July 14, 2016 | Emily Percival-Paterson
As recently as 10,000 years ago this land was covered in ice. The ice sheet stretched from coast to coast of North America. Along Vancouver Island it was up to 2km thick: covering everything except for a few of the highest peaks. This created a frozen desert few things could survive. Like modern times, while the rest of northern North America struggled under frozen conditions, life flourished in paradise on the west coast.
As the oceans froze, water levels dropped to expose the continental shelf. As the ice sheet covered the land animals were forced to move out onto the shelf in order to survive. As the ice advanced further and further, coastal animals were trapped into an area now referred to as the “Continental Shelf Refugia” which stretched from Vancouver Island northward to Haida Gwaii.
For the duration of the ice age, which could have been up to 150,000 years, plants, insects, mammals, birds and fish lived in this area off the west coast. This isolation created a small evolving population that rapidly became coastal experts.
Fish such as the three spined stickleback evolved to keep or get rid of their spines depending on which predators were present in their lakes. Black bears evolved to have bigger skulls and bigger molars to help them crunch on food they found under rocks in the intertidal zone. Some owls developed darker feathers to help them blend into forests full of darker-leafed trees. Some ground beetles evolved different body shapes to help them live in washed up driftwood.
With recent advances in technology, scientists on the coast are analyzing mitochondrial DNA of coastal animals and interior animals to compare them for differences, which would indicate that they had been separated at some point. So far they’ve found out the following animals are distinct versions compared to their mainland counter parts: black bears (Ursus americanus), wolves (Canis lupus), martens (Martes caurina), rock ptarmigan (Lagopus mutus), three spined stickleback (Gasterosues aculeatus), saw-whet owl (Aegolius acadicus), and Dawson’s caribou (Caribou dawsoni).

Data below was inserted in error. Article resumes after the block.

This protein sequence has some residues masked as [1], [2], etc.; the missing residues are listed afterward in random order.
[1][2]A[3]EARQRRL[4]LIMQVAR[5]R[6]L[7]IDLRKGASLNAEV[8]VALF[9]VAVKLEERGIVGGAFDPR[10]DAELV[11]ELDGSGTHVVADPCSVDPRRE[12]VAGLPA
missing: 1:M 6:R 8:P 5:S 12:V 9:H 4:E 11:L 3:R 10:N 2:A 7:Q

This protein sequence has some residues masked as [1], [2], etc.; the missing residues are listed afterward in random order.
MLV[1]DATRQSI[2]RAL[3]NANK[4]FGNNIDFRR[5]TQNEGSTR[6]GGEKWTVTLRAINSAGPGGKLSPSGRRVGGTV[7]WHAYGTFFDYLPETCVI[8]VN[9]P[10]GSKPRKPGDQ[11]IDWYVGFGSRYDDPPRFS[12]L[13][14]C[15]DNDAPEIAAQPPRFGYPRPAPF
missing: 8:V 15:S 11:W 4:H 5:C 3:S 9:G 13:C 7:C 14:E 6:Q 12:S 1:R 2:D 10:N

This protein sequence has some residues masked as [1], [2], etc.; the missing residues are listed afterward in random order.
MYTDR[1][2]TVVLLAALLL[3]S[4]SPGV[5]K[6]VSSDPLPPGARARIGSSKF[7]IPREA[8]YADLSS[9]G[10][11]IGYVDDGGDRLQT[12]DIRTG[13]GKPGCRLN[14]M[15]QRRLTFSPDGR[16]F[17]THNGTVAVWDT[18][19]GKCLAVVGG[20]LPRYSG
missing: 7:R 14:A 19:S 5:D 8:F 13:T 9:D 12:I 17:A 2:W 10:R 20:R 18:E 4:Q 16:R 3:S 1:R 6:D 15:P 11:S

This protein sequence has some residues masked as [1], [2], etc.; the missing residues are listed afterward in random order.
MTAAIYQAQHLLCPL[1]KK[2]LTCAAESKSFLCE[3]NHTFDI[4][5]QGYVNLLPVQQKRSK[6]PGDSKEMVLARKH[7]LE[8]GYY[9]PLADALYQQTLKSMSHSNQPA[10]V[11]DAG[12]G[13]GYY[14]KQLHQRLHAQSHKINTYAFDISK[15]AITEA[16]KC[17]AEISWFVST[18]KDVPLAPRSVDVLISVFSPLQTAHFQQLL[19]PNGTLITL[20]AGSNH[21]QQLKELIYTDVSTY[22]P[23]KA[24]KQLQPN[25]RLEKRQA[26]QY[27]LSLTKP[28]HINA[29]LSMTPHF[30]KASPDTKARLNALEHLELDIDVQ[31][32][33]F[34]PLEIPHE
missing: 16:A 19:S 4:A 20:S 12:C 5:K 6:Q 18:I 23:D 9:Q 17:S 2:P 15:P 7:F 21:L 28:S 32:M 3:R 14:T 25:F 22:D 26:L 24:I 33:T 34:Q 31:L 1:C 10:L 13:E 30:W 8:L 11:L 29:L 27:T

By looking at the DNA sequence of the same genes in both the coastal animals and the interior animals, scientists can see how many differences there are. It’s similar to how most Canadians use the spelling colour and many Americans use the spelling color. The more differences in the sequences the longer those populations have been apart, and what scientists are finding is that it’s much longer than 10,000 years, which means coastal animals must have survived during the ice age on some sort of refugia.
Once the ice started to melt, the oceans started to rise again and the animals of the Continental Shelf Refugia spread to repopulate the islands and the coast of the mainland. So the next time you see a bear turning over rocks along the shore, or a wolf swimming between islands, keep in mind animals on our coast have been making it their home for over 10,000 years and have become specialists to survive here. That also means that this is the only place they know, so please make sure that while you’re enjoying their home be considerate: keep our animals wild and alive.